Dyslexia: across ages


Dyslexia is a learning disability that affects reading and spelling but does not affect general intelligence. Dyslexia often co-occurs with other disorders like apraxia, ASD, ADHD, and speech-language disorders. The learning disability caused by dyslexia ranges from mild to severe.

Is it dyslexia, or is my child a slow learner?

The main difference between dyslexics, and slow learners, is that the IQ  of dyslexics is not affected. Meanwhile, slow learners tend to have a lower IQ. Children with dyslexia have structural differences in their brain that affect how they interpret written language. Dyslexics struggle with recognizing words, spelling, and decoding.

Signs and symptoms of dyslexia

Please note that your child might show some of these signs without being dyslexic. Signs of dyslexia include:

In pre-school

  • Delayed development of speech.
  • Difficulty pronouncing long words such as “helicopter”.
  • Difficulty expressing their thoughts and ideas.
  • Difficulty understanding the concept of rhyming words.
  • No interest in learning the alphabet.

In primary school

  • Can answer questions in spoken words, but finds it difficult to write down the answer.
  • Confuses letters that look alike.
  • Inconsistent spelling, and shuffles the order of letters in a word.
  • Difficulty learning how each letter sounds.
  • Slow reading and writing.
  • Difficulty copying written words.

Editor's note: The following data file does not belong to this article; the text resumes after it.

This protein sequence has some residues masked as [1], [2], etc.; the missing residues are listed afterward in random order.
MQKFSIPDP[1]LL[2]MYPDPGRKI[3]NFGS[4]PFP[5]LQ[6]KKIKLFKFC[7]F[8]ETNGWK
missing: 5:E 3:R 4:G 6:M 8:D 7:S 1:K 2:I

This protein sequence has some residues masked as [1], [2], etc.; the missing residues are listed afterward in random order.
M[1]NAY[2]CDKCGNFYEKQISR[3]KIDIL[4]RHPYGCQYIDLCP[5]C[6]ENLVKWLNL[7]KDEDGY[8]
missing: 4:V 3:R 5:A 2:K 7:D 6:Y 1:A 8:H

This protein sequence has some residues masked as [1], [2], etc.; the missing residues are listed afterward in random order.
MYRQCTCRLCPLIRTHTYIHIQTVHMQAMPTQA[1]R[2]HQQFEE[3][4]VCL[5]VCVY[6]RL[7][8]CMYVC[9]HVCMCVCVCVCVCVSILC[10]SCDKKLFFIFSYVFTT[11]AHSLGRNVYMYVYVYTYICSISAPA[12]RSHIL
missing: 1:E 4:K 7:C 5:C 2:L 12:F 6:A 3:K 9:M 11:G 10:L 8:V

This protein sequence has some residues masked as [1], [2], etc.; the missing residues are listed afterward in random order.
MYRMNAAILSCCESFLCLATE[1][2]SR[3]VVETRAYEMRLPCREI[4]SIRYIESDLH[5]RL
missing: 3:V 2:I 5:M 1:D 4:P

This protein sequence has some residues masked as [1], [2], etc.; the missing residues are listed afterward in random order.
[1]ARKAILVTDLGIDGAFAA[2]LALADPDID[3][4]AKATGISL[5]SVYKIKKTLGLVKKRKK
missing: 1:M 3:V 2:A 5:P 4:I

• Poor phonological awareness. In other words, dyslexic children are unable to grasp how words are made of smaller units. For example, a dyslexic child would be unable to understand how changing the “c” in “cat” to a “p” would change the word to “pat.
  • Poor word attack skills. This is the ability to understand what a word means by looking for smaller words in it. For example, dyslexics would be unable to understand the word “sunbath” by breaking it down to “sun” and “bath”.

In teenagers and adults

  • Problems with writing essays.
  • Difficulty remembering things such as codes and phone numbers
  • Inability to express knowledge in written form.
  • Finds revising for an exam difficult, as it is hard to skim and scan.

Who can help my dyslexic child?

If you think your child is dyslexic, make sure to first get your child checked up by a physician to rule out any visual or hearing impairments. Your child can benefit from learning specialists, teachers, speech-language therapists, and psychologistsD

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